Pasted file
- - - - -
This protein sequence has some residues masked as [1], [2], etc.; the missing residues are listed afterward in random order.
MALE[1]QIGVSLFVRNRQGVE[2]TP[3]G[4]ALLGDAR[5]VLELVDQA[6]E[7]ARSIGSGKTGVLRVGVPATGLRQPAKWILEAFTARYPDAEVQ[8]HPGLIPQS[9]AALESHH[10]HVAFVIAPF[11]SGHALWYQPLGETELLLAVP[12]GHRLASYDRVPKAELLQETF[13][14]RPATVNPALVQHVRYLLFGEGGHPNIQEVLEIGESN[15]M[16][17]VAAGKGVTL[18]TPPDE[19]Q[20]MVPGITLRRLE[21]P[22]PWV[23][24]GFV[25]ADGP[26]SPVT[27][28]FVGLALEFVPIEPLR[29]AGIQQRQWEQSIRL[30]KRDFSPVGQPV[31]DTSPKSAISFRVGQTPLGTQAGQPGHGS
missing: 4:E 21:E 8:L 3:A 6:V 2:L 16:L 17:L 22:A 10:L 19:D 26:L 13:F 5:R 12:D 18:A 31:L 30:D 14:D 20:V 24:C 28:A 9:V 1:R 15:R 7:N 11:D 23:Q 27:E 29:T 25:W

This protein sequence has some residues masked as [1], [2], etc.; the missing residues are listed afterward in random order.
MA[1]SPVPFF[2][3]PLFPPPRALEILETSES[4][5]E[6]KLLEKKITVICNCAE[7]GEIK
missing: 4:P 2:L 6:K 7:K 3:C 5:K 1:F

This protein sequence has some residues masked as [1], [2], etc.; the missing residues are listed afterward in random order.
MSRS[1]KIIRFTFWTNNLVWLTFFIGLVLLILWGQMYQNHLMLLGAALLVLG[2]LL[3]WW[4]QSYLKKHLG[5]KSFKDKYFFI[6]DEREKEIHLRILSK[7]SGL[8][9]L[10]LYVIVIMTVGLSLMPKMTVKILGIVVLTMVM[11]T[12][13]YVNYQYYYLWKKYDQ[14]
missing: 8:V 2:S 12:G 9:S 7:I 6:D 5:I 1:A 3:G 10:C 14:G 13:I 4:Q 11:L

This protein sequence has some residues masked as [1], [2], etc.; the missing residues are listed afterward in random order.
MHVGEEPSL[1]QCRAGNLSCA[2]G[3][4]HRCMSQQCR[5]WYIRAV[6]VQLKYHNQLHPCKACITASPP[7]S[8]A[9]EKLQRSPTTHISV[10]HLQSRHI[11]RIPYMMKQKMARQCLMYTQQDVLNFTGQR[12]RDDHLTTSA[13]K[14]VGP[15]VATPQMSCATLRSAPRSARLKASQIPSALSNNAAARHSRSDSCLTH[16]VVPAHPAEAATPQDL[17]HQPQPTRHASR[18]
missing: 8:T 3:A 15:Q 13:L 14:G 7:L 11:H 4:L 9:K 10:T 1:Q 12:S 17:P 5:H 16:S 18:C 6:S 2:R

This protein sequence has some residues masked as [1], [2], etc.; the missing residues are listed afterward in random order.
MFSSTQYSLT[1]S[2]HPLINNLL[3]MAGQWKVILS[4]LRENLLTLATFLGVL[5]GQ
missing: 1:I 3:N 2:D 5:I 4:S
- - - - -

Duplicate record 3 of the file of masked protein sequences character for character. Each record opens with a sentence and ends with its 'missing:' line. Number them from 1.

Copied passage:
This protein sequence has some residues masked as [1], [2], etc.; the missing residues are listed afterward in random order.
MSRS[1]KIIRFTFWTNNLVWLTFFIGLVLLILWGQMYQNHLMLLGAALLVLG[2]LL[3]WW[4]QSYLKKHLG[5]KSFKDKYFFI[6]DEREKEIHLRILSK[7]SGL[8][9]L[10]LYVIVIMTVGLSLMPKMTVKILGIVVLTMVM[11]T[12][13]YVNYQYYYLWKKYDQ[14]
missing: 8:V 2:S 12:G 9:S 7:I 6:D 5:I 1:A 3:G 10:C 14:G 13:I 4:Q 11:L